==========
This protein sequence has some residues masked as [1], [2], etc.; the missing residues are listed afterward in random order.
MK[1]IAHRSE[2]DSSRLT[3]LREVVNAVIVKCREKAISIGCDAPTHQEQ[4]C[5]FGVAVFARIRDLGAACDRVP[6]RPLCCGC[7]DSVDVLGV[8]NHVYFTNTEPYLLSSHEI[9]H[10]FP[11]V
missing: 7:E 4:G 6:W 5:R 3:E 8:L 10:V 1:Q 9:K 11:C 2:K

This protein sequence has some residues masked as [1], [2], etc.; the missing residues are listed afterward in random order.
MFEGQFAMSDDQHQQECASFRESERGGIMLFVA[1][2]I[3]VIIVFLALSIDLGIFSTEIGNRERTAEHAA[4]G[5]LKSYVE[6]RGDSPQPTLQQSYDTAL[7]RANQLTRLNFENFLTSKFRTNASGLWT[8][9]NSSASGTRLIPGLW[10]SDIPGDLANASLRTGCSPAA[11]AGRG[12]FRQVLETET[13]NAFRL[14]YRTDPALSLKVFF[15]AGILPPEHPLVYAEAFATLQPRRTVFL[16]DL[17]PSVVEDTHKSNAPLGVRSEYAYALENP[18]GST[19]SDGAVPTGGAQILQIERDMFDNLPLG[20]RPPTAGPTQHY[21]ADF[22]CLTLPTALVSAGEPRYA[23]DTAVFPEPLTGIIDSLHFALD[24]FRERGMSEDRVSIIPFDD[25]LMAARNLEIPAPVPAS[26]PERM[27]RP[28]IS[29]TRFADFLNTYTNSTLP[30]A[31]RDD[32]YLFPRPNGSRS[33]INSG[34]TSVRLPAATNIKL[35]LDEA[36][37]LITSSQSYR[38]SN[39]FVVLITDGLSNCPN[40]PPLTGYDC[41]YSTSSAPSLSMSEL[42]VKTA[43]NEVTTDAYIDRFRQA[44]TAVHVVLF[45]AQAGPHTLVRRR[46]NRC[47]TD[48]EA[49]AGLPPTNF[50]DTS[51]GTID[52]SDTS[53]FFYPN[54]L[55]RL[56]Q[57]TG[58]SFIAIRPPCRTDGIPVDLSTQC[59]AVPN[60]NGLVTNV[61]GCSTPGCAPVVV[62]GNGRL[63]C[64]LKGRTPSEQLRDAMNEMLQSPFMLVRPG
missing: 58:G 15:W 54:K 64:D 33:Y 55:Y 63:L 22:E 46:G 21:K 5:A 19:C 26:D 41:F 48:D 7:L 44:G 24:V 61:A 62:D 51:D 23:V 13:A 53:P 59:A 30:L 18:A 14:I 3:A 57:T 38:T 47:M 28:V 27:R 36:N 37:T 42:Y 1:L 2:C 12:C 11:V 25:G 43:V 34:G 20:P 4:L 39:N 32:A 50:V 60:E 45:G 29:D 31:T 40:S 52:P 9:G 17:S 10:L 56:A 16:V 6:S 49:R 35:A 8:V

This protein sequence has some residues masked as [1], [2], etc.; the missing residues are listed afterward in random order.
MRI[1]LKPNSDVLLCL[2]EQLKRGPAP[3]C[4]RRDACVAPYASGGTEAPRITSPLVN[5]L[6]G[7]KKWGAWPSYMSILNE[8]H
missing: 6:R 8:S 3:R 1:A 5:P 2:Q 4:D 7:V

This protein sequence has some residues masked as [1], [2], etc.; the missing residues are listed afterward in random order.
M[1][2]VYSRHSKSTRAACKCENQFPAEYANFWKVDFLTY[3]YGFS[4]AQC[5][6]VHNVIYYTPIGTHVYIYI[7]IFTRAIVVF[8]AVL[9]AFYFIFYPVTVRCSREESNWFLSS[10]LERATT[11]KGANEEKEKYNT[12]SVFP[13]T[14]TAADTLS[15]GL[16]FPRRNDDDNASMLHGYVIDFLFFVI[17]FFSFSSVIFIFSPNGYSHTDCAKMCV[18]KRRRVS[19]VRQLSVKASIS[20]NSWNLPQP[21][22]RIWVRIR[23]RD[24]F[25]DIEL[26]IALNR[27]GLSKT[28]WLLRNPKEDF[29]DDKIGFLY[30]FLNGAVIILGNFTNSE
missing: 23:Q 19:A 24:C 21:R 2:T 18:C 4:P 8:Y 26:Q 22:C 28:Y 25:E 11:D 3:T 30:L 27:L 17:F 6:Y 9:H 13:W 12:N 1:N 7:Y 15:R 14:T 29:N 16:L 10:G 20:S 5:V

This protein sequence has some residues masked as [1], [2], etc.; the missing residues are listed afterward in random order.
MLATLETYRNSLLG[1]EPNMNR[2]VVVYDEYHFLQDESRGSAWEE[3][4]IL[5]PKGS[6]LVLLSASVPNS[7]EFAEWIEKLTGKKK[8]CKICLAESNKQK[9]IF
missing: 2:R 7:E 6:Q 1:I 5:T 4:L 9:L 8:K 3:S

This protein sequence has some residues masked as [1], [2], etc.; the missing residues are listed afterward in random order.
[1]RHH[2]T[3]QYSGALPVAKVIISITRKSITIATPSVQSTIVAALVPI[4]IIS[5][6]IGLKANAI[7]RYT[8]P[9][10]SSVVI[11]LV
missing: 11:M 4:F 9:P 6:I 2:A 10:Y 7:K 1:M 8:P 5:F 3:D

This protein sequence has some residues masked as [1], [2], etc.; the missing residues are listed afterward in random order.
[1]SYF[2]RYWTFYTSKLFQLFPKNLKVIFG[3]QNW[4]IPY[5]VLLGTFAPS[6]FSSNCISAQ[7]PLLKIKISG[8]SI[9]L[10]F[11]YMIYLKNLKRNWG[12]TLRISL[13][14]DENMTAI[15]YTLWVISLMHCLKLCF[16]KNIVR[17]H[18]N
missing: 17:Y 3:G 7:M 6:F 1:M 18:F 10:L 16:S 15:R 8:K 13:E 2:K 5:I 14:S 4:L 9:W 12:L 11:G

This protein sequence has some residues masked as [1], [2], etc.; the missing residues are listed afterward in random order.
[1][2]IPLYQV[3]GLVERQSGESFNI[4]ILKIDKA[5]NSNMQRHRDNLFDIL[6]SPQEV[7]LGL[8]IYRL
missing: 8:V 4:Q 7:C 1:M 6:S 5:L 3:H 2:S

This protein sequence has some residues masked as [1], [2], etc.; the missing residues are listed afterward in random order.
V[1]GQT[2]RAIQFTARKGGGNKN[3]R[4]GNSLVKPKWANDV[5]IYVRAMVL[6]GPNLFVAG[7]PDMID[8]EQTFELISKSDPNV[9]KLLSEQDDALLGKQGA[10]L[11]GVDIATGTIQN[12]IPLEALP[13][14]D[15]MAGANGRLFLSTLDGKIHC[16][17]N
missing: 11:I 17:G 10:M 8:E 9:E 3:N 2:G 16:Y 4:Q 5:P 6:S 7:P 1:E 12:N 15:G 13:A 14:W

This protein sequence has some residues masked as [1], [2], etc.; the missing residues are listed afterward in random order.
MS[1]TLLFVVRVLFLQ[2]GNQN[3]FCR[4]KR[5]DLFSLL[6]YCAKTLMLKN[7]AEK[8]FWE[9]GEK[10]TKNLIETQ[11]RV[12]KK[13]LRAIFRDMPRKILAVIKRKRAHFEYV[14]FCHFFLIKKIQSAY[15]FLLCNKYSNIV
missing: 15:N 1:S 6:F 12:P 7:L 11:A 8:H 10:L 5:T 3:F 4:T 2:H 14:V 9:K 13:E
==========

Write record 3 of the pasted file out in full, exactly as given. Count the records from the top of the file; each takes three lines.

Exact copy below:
This protein sequence has some residues masked as [1], [2], etc.; the missing residues are listed afterward in random order.
MRI[1]LKPNSDVLLCL[2]EQLKRGPAP[3]C[4]RRDACVAPYASGGTEAPRITSPLVN[5]L[6]G[7]KKWGAWPSYMSILNE[8]H
missing: 6:R 8:S 3:R 1:A 5:P 2:Q 4:D 7:V